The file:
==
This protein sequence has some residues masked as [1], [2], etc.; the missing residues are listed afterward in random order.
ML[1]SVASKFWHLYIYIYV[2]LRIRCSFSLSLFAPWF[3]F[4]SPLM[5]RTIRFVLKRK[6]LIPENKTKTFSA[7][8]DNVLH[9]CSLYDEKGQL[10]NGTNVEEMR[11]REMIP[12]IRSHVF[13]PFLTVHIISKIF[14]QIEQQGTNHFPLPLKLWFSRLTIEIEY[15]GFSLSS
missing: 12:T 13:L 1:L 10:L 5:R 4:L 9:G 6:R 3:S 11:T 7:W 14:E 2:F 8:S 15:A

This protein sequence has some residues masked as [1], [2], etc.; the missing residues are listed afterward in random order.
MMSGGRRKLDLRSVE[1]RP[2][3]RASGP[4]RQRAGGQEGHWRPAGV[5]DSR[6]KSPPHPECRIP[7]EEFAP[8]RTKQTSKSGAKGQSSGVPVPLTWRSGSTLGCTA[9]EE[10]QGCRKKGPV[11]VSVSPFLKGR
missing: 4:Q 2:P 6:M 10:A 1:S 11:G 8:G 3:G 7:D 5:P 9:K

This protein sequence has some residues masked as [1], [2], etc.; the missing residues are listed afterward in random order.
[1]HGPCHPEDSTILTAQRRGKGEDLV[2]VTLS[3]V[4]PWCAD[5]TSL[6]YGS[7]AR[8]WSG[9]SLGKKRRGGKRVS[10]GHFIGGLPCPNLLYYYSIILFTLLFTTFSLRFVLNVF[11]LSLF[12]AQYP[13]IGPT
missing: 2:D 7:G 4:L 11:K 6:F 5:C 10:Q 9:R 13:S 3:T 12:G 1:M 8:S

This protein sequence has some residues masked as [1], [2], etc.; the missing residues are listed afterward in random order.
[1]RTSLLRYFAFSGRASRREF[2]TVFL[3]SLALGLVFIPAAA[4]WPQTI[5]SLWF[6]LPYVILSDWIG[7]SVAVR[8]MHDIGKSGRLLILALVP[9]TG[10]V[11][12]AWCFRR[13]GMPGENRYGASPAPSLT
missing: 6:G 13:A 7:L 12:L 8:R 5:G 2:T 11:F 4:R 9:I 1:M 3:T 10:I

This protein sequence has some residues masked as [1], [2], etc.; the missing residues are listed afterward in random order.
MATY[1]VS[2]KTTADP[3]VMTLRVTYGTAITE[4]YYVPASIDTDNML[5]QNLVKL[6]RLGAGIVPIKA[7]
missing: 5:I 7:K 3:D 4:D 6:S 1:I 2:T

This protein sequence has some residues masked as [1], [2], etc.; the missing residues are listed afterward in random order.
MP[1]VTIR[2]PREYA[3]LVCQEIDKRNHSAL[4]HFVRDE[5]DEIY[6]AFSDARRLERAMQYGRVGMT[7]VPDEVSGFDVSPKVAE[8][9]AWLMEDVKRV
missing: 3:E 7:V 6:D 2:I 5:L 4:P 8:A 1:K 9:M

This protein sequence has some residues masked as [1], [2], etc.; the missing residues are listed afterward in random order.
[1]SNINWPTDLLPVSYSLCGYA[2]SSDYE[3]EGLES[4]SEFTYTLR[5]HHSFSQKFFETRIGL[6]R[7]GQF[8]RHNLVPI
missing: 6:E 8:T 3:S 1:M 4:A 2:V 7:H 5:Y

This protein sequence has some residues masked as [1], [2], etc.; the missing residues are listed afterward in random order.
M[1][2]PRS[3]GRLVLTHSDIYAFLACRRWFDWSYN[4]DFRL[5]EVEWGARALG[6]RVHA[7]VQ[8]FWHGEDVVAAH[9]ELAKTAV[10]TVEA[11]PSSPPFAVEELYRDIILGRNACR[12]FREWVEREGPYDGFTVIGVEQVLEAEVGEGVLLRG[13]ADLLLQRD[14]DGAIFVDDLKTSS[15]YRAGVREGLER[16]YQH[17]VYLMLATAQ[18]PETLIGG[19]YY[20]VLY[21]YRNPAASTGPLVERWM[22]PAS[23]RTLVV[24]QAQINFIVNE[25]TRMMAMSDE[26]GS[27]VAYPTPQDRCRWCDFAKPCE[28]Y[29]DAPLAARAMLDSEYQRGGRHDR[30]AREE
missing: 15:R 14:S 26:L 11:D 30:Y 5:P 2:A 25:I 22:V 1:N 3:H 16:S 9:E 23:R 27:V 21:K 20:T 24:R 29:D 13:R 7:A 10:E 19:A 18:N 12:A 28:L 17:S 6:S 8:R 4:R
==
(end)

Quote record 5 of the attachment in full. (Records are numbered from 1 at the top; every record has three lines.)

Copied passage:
This protein sequence has some residues masked as [1], [2], etc.; the missing residues are listed afterward in random order.
MATY[1]VS[2]KTTADP[3]VMTLRVTYGTAITE[4]YYVPASIDTDNML[5]QNLVKL[6]RLGAGIVPIKA[7]
missing: 5:I 7:K 3:D 4:D 6:S 1:I 2:T